The present section does not treat of bills forged by being fraudulently altered. For these, see section 63.
A signature that is wholly unauthorized whether purporting to be by procuration or otherwise, is as ineffectual to convey title to a bill as a forged signature, except as against a party who is precluded or estopped from setting up the forgery or want of authority.
A person is guilty of forgery, who, with intent to defraud, and without lawful authority or excuse, draws, makes, signs, accepts or indorses a bill of exchange or promissory note: R. S. C. c. 165, s. 30.
A signature placed on a bill, without being authorized, but not amounting to a forgery, may be ratified.
It has been laid down that a forgery cannot be ratified, and the language of the first proviso of this section would seem by implication to sustain that view. In Brook v. Hook, L. R. 6 Ex. 89 (1871), Chief Baron Kelly, speaking for the majority of the court, says, p. 100: "In all the cases cited for the plaintiff, the act ratified was an act pretended to
have been done for or under the authority of the party § 24. sought to be charged; and such would have been the case here if Jones had pretended to have had the authority of the defendant to put his name to the note, and that he had signed the note for the defendant accordingly, and had thus induced the plaintiff to take it. In that case although there had been no previous authority, it would have been competent to the defendant to ratify the act. But here Jones had forged the name of the defendant to the note, and pretended that the signature was that of defendant; and there is no instance to be found in the books of such an act being held to have been ratified by a subsequent ratification or statement. Again, in the cases cited, the act done, though unauthorized at the time, was a civil act, and capable of being made good by a subsequent recognition or declaration; but no authority is to be found that an act which is itself a criminal offence is capable of ratification." This view has been adopted by the Court of Appeal in Ontario: Merchants' Bank v. Lucas, 15 Ont. A. R. 573 (1888); and affirmed by the Supreme Court of Canada in the same case: 18 S. C. Can. 704 (1890). See also La Banque Jacques Cartier v. La Banque d' Epargne, 13 App. Cas. (1887) at p. 118.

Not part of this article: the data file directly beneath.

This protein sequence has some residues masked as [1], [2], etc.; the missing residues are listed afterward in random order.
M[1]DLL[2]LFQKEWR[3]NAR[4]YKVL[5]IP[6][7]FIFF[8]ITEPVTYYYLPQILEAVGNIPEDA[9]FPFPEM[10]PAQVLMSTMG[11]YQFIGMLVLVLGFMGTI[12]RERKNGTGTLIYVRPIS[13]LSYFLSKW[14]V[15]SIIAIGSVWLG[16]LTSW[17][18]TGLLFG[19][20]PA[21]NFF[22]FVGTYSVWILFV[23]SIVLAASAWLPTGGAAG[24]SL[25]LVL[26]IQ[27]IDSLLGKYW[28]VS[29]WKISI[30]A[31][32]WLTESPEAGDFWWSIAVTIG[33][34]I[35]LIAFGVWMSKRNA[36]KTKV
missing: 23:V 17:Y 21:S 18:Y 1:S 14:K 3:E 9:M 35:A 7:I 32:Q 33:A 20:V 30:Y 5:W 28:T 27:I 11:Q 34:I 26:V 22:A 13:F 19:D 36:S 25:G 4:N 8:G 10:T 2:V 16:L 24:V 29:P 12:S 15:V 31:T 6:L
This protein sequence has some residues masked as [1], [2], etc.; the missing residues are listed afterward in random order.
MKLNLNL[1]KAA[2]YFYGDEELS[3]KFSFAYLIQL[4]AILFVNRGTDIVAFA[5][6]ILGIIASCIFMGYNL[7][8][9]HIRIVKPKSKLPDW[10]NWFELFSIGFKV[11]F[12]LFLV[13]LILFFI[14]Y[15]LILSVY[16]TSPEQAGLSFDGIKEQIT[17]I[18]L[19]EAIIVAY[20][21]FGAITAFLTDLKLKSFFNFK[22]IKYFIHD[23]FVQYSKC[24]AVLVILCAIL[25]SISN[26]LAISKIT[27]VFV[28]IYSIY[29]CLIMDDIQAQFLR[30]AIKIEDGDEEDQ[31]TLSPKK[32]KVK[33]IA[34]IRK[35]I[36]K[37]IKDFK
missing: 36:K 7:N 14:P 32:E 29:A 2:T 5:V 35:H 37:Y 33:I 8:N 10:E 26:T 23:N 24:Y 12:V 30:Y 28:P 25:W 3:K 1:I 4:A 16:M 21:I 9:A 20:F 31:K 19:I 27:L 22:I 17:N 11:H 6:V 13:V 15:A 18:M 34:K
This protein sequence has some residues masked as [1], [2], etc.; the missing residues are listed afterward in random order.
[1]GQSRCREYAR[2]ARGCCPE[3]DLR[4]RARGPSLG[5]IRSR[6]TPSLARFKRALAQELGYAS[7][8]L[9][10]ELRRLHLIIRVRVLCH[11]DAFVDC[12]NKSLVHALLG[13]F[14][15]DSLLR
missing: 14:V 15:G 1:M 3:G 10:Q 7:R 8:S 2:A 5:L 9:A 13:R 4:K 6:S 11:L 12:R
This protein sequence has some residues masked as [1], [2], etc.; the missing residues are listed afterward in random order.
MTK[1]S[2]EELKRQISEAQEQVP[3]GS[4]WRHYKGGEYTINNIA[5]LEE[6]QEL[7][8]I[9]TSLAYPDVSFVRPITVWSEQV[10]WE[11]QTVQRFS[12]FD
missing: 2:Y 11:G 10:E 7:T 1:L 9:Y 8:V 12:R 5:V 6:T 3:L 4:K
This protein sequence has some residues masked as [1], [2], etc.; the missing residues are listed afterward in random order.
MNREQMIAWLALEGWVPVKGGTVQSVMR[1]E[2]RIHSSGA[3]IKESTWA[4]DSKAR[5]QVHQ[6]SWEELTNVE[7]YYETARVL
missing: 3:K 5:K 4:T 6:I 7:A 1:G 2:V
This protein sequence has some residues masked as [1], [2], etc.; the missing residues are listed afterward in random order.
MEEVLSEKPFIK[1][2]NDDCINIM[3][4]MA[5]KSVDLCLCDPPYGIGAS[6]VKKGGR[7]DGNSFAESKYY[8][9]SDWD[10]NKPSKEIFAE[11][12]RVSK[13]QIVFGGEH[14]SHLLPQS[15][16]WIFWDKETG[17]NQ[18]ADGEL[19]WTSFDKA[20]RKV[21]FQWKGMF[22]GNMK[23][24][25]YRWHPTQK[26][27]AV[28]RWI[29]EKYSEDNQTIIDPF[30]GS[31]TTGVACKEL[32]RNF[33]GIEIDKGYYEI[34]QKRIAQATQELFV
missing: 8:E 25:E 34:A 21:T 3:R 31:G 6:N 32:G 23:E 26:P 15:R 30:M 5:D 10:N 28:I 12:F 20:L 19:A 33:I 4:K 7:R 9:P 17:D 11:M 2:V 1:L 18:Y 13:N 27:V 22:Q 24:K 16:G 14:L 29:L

In the United States, however, it has been held that a forgery may be ratified: Union Bank v. Middlebrook, 33 Conn. 95 (1865); Greenfield Bank v. Crafts, 4 Allen, 447 (1862); Howard v. Duncan, 3 Lansing 175 (1870); but there are decisions there to the contrary: McHugh v. Schuylkill Co., 5 Am. Rep. 445 (1871); Shisler v. Van Dyke, 92 Penn. St. 449 (1880); Henry v. Heeb, 114 Ind. 275 (1887).
Some remarks of Lord Blackburn in the Scotch case of McKenzie v. The British Linen Co., 6 App. Cas. 82 (1881), at page 99, would appear to sustain the position that a forgery